I was amazed to learn that there are just over 2100 registered charities in Christchurch. On top of that, there will be many, many other causes that most of us don’t even know about unless they have touched us in our private lives.
The problem is, if you are wanting to gift some money to a cause, how do you know which ones are legit and which ones might not be quite as robust in their operations and governance? It’s an often voiced concern from individuals and organisations looking to donate often significant amounts of money.
This is where I want to put in an unashamed plug for The Christchurch Foundation. We’ve been going a year now and have raised just short of $4 million – the first $2.5 million was recently gifted to Tūranga, the new central library, by TSB, Spark and Southbase.
Our job is to help individuals and businesses to identify causes to which they want to gift money and to help with due diligence.
We broker win-win relationships between those who give and those who receive. The foundation isn’t cause led; we support donors and their aspirations for the city – be it a community facility such as Tūranga or an organisation supporting women’s health.
People don’t give directly to the foundation, they give through it.
Communities, charities and projects are the benefactors of the new Christchurch City Foundation, set up a year ago to positively impact the city. We catch up with Head of the Christchurch Foundation Amy Carter to discuss the philanthropy driving this positive outcome.
How did the Christchurch Foundation story begin?
The initial concept came as a legacy of the 2010/11 earthquakes. There were so many generous people living overseas or in other parts of New Zealand who gave to the Prime Minister’s and the Mayor’s funds. It showed us that even though people no longer live in Christchurch, their hearts often still do. This means that they probably have dreams for the city and the causes within it, so we’ve built something to help them achieve these dreams.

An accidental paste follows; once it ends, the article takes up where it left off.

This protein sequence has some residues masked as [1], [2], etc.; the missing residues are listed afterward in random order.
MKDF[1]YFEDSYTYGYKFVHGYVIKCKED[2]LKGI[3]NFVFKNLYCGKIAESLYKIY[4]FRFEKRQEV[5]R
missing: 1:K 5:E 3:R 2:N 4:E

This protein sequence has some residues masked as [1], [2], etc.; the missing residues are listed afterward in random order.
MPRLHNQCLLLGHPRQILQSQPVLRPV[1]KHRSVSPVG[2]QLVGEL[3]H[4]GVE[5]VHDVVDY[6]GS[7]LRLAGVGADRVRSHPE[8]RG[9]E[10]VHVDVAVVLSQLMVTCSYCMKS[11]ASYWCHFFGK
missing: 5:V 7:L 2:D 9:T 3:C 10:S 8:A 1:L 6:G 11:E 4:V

What is the key mission and how does it do this?
Our core focus is to make it easier for people to give to the causes within Christchurch that they care about. We are a donor-led organisation rather than cause-led. That means that we act on behalf of the generous person or business who wants to give, matching them to causes that share their ethics, values and desired outcomes. You don’t give to The Christchurch Foundation itself.
We make it easy by offering a range of ways through which to give. This could mean a gift through a will/bequest, payroll giving or a mixture of cash lump sums, goods and services. The Christchurch Foundation undertakes the due diligence on the cause so that donors can have confidence the money given will end up being invested in the way in which they want.
We are also in the process of becoming a registered charity in locations where our generous people and businesses pay tax. There is a significant focus on helping people overseas to give here. A cause can be a charity, social enterprise, a community event or asset. This is decided by the person or business giving.
From time to time, the foundation will also invest in programmes or projects identified in the city as important. For example, we recently announced that we are establishing a women’s fund. Christchurch has a proud history of women and girls making change both here and globally. We thought that it was part of our city that needed to be celebrated and we have set up the fund to continue to support women and girls making change at a grassroots level within the city.